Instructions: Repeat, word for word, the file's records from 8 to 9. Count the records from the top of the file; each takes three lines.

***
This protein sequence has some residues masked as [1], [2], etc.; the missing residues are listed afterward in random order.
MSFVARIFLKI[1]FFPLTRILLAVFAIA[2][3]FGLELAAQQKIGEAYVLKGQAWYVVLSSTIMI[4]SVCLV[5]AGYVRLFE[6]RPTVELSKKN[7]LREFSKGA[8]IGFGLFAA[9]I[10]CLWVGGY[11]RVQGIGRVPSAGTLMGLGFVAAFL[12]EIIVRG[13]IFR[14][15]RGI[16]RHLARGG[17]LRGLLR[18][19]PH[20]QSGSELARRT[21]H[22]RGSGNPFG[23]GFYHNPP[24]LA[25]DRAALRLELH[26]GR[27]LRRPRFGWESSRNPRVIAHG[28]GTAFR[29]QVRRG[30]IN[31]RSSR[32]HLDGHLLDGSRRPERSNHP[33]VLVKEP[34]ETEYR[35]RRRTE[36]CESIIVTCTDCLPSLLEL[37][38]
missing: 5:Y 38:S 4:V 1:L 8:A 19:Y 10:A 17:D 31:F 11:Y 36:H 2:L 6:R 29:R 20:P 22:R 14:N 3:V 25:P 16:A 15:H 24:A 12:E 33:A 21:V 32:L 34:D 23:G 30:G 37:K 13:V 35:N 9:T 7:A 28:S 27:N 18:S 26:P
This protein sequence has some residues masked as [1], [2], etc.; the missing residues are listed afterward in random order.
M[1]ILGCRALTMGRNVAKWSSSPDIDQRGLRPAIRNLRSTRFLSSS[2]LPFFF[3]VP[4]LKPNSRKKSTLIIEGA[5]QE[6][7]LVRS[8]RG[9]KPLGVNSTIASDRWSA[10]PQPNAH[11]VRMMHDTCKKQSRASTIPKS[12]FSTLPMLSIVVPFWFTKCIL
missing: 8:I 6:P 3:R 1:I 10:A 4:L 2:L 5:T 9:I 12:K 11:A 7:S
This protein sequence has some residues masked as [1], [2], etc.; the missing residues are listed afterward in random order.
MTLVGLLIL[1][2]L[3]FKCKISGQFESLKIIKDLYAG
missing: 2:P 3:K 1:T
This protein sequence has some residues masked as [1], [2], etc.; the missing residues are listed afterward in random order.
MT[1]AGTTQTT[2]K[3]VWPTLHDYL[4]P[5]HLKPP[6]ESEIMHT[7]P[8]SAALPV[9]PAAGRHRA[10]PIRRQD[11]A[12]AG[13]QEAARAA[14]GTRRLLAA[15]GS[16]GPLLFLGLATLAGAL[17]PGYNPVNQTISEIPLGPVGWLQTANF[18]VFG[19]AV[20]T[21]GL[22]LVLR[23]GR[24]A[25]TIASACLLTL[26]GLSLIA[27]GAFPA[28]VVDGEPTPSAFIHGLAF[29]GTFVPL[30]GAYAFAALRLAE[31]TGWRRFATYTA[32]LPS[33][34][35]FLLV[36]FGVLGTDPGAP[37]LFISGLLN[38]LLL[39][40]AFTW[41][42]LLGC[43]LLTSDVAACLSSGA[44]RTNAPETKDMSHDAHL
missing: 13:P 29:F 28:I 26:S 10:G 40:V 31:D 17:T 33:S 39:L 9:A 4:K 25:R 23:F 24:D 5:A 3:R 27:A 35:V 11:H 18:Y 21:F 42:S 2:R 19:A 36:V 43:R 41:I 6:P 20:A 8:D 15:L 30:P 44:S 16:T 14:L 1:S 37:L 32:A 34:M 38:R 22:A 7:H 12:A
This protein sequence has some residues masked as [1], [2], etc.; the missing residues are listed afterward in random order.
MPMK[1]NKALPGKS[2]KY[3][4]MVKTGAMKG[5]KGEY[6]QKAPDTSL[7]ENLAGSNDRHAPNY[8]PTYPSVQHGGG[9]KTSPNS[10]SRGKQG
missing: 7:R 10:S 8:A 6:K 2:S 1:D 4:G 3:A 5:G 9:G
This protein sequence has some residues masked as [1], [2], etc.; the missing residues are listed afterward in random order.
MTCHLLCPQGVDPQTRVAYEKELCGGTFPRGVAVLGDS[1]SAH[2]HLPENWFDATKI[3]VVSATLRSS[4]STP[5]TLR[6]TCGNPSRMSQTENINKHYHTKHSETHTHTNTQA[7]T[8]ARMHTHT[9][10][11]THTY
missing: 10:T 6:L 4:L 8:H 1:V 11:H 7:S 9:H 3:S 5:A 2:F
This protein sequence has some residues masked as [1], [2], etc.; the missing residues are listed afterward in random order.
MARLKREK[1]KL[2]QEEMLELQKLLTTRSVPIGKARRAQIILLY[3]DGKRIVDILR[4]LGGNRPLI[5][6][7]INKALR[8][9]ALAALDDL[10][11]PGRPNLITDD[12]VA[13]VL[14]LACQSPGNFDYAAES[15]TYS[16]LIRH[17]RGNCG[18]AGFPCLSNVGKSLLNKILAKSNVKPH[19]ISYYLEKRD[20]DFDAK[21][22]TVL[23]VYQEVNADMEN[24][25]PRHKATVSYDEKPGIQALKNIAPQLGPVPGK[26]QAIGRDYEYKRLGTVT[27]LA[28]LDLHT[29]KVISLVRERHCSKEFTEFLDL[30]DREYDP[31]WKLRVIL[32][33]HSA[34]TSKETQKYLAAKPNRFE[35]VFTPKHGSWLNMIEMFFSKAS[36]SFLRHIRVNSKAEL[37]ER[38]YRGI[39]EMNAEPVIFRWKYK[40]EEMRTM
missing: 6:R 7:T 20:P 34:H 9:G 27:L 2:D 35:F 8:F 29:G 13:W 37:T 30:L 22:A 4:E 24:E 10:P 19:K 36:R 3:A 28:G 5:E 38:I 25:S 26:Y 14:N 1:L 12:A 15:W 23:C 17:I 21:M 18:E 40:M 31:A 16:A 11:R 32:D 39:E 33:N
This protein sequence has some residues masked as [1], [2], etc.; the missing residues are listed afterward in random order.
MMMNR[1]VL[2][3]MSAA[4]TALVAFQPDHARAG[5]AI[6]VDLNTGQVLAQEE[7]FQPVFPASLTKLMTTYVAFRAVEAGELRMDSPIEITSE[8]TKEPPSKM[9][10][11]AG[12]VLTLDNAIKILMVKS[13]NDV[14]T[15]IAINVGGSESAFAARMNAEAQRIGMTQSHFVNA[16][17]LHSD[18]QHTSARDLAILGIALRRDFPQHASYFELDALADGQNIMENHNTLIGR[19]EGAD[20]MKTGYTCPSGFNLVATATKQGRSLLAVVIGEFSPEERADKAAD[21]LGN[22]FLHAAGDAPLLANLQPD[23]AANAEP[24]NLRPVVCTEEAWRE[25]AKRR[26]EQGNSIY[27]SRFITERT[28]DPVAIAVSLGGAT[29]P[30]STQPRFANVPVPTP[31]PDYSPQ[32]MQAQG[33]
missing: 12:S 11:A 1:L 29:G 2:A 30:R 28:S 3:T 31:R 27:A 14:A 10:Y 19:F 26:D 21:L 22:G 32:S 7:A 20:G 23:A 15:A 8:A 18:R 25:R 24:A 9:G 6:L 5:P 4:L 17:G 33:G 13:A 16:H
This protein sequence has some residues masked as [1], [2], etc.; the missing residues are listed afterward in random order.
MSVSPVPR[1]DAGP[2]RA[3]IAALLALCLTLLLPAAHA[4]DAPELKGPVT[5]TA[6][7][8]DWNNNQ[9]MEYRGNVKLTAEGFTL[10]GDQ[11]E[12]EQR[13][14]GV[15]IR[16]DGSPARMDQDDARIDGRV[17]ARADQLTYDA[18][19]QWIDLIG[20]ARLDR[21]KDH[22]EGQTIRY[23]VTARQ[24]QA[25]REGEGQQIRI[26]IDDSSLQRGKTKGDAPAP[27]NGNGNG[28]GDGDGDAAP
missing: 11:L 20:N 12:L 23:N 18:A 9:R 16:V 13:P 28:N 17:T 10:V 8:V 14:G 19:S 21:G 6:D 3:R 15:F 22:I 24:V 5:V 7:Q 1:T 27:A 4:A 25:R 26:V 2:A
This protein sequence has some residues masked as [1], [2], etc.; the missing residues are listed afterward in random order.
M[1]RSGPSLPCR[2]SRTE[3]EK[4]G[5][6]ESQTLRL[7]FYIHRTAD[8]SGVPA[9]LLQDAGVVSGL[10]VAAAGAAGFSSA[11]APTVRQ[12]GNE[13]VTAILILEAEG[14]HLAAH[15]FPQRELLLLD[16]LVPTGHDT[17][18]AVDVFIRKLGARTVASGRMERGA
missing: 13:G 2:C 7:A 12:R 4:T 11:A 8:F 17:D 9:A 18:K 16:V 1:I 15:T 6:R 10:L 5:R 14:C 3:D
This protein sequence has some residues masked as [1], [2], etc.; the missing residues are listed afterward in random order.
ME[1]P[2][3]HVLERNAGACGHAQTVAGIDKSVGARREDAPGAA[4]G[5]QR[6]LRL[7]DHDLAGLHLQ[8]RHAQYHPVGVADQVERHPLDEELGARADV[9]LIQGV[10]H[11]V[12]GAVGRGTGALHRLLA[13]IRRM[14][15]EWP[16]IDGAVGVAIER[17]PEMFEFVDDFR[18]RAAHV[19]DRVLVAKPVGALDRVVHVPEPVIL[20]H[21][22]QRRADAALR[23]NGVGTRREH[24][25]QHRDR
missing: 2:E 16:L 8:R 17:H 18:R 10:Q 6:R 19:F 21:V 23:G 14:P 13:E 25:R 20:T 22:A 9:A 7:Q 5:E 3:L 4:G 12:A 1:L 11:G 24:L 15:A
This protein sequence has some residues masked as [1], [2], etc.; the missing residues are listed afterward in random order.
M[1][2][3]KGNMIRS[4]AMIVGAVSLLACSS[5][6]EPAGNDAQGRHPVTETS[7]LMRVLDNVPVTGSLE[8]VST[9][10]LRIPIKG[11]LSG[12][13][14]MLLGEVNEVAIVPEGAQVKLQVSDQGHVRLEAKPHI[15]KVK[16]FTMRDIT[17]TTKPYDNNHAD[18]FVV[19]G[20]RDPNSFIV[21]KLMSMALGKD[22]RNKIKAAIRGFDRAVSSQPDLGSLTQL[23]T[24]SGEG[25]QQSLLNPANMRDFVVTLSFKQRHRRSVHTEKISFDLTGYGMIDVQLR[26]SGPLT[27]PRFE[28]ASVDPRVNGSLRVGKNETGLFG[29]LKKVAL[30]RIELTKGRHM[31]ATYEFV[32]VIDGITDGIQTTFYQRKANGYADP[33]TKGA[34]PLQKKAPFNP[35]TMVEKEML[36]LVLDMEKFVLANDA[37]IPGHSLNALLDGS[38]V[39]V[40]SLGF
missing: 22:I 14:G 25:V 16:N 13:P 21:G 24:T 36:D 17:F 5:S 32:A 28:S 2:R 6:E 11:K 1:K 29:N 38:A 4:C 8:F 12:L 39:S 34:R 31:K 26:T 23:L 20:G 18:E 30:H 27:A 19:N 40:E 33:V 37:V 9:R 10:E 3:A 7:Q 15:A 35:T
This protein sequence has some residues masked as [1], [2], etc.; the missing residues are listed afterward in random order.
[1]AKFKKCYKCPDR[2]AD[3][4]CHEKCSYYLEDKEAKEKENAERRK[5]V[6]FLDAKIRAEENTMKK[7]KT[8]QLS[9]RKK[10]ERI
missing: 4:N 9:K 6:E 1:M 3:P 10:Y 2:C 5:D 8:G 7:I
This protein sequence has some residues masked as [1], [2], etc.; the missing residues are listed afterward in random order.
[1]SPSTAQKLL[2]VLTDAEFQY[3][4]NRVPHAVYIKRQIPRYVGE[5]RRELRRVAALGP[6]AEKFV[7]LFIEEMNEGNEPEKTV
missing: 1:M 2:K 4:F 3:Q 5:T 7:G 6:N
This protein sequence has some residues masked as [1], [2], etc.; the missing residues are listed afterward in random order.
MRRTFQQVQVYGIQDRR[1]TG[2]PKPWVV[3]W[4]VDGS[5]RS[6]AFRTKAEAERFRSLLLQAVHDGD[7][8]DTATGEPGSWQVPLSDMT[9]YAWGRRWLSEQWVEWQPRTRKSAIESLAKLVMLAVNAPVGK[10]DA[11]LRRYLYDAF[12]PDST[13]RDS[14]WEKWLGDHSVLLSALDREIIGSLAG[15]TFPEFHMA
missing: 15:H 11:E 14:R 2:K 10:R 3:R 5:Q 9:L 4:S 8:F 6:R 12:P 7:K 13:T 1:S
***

This protein sequence has some residues masked as [1], [2], etc.; the missing residues are listed afterward in random order.
MMMNR[1]VL[2][3]MSAA[4]TALVAFQPDHARAG[5]AI[6]VDLNTGQVLAQEE[7]FQPVFPASLTKLMTTYVAFRAVEAGELRMDSPIEITSE[8]TKEPPSKM[9][10][11]AG[12]VLTLDNAIKILMVKS[13]NDV[14]T[15]IAINVGGSESAFAARMNAEAQRIGMTQSHFVNA[16][17]LHSD[18]QHTSARDLAILGIALRRDFPQHASYFELDALADGQNIMENHNTLIGR[19]EGAD[20]MKTGYTCPSGFNLVATATKQGRSLLAVVIGEFSPEERADKAAD[21]LGN[22]FLHAAGDAPLLANLQPD[23]AANAEP[24]NLRPVVCTEEAWRE[25]AKRR[26]EQGNSIY[27]SRFITERT[28]DPVAIAVSLGGAT[29]P[30]STQPRFANVPVPTP[31]PDYSPQ[32]MQAQG[33]
missing: 12:S 11:A 1:L 29:G 2:A 30:R 28:S 3:T 31:R 27:A 14:A 10:Y 19:F 26:D 21:L 22:G 32:S 7:A 20:G 23:A 15:A 8:A 18:R 25:R 24:A 9:G 6:L 5:P 4:L 17:G 33:G 13:A 16:H
This protein sequence has some residues masked as [1], [2], etc.; the missing residues are listed afterward in random order.
MSVSPVPR[1]DAGP[2]RA[3]IAALLALCLTLLLPAAHA[4]DAPELKGPVT[5]TA[6][7][8]DWNNNQ[9]MEYRGNVKLTAEGFTL[10]GDQ[11]E[12]EQR[13][14]GV[15]IR[16]DGSPARMDQDDARIDGRV[17]ARADQLTYDA[18][19]QWIDLIG[20]ARLDR[21]KDH[22]EGQTIRY[23]VTARQ[24]QA[25]REGEGQQIRI[26]IDDSSLQRGKTKGDAPAP[27]NGNGNG[28]GDGDGDAAP
missing: 11:L 20:N 12:L 23:N 18:A 9:R 16:V 13:P 28:N 17:T 10:V 8:V 14:G 19:S 21:G 6:D 3:R 15:F 22:I 24:V 5:V 7:Q 1:T 27:A 4:A 25:R 26:V 2:A